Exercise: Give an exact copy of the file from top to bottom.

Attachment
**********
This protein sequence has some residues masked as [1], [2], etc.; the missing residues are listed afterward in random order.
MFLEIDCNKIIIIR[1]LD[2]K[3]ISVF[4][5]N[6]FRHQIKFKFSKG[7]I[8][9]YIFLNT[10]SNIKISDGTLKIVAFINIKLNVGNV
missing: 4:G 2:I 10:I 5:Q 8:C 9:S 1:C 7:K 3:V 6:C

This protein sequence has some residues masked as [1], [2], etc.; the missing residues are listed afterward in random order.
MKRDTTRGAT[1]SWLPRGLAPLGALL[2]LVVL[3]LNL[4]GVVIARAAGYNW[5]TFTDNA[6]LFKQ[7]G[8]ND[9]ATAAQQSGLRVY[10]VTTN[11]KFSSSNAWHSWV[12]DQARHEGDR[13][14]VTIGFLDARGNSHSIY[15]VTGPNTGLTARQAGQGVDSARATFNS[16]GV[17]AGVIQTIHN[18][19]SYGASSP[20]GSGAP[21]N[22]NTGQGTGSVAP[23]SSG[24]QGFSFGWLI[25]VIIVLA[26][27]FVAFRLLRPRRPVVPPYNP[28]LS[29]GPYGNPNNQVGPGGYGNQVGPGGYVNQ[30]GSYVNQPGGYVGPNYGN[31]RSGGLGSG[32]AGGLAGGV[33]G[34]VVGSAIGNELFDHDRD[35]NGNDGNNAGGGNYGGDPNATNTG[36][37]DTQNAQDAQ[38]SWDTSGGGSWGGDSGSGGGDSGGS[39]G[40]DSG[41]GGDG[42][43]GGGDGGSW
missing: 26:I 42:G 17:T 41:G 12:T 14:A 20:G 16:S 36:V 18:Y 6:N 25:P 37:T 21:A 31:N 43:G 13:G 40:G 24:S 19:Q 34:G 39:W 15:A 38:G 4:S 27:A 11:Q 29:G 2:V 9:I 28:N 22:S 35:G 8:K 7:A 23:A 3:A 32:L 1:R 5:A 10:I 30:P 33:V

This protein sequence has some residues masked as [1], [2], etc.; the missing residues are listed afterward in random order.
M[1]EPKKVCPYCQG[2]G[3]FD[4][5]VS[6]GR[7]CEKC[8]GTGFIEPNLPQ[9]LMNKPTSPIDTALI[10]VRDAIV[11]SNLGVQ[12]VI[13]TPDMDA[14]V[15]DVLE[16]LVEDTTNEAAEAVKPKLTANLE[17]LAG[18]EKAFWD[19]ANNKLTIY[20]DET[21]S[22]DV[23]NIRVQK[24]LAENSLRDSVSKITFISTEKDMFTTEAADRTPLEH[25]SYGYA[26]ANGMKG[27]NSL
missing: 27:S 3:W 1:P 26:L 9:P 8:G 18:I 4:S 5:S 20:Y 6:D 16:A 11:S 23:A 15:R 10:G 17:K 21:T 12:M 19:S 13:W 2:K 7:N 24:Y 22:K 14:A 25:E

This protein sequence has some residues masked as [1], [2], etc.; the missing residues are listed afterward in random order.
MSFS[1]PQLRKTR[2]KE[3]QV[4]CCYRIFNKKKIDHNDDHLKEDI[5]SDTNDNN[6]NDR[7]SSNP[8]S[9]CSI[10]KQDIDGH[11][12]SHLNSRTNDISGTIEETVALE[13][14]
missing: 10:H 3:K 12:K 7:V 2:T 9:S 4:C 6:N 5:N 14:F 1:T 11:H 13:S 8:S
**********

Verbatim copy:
This protein sequence has some residues masked as [1], [2], etc.; the missing residues are listed afterward in random order.
MFLEIDCNKIIIIR[1]LD[2]K[3]ISVF[4][5]N[6]FRHQIKFKFSKG[7]I[8][9]YIFLNT[10]SNIKISDGTLKIVAFINIKLNVGNV
missing: 4:G 2:I 10:I 5:Q 8:C 9:S 1:C 7:K 3:V 6:C

This protein sequence has some residues masked as [1], [2], etc.; the missing residues are listed afterward in random order.
MKRDTTRGAT[1]SWLPRGLAPLGALL[2]LVVL[3]LNL[4]GVVIARAAGYNW[5]TFTDNA[6]LFKQ[7]G[8]ND[9]ATAAQQSGLRVY[10]VTTN[11]KFSSSNAWHSWV[12]DQARHEGDR[13][14]VTIGFLDARGNSHSIY[15]VTGPNTGLTARQAGQGVDSARATFNS[16]GV[17]AGVIQTIHN[18][19]SYGASSP[20]GSGAP[21]N[22]NTGQGTGSVAP[23]SSG[24]QGFSFGWLI[25]VIIVLA[26][27]FVAFRLLRPRRPVVPPYNP[28]LS[29]GPYGNPNNQVGPGGYGNQVGPGGYVNQ[30]GSYVNQPGGYVGPNYGN[31]RSGGLGSG[32]AGGLAGGV[33]G[34]VVGSAIGNELFDHDRD[35]NGNDGNNAGGGNYGGDPNATNTG[36][37]DTQNAQDAQ[38]SWDTSGGGSWGGDSGSGGGDSGGS[39]G[40]DSG[41]GGDG[42][43]GGGDGGSW
missing: 26:I 42:G 17:T 41:G 12:T 14:A 20:G 16:S 36:V 18:Y 6:N 25:P 37:T 21:A 31:N 43:G 13:G 40:G 24:S 19:Q 34:G 39:W 15:A 38:G 4:S 27:A 11:Q 29:G 2:V 9:I 28:N 22:S 35:G 8:K 7:A 23:A 3:A 32:L 1:R 5:A 10:I 30:P 33:V

This protein sequence has some residues masked as [1], [2], etc.; the missing residues are listed afterward in random order.
M[1]EPKKVCPYCQG[2]G[3]FD[4][5]VS[6]GR[7]CEKC[8]GTGFIEPNLPQ[9]LMNKPTSPIDTALI[10]VRDAIV[11]SNLGVQ[12]VI[13]TPDMDA[14]V[15]DVLE[16]LVEDTTNEAAEAVKPKLTANLE[17]LAG[18]EKAFWD[19]ANNKLTIY[20]DET[21]S[22]DV[23]NIRVQK[24]LAENSLRDSVSKITFISTEKDMFTTEAADRTPLEH[25]SYGYA[26]ANGMKG[27]NSL
missing: 27:S 3:W 1:P 26:L 9:P 8:G 18:I 4:S 5:S 20:Y 6:D 16:A 11:S 23:A 15:R 10:G 17:K 21:T 12:M 19:S 13:W 2:K 7:N 24:Y 22:K 14:A 25:E

This protein sequence has some residues masked as [1], [2], etc.; the missing residues are listed afterward in random order.
MSFS[1]PQLRKTR[2]KE[3]QV[4]CCYRIFNKKKIDHNDDHLKEDI[5]SDTNDNN[6]NDR[7]SSNP[8]S[9]CSI[10]KQDIDGH[11][12]SHLNSRTNDISGTIEETVALE[13][14]
missing: 10:H 3:K 12:K 7:V 2:T 9:S 4:C 6:N 5:N 14:F 1:T 11:H 13:S 8:S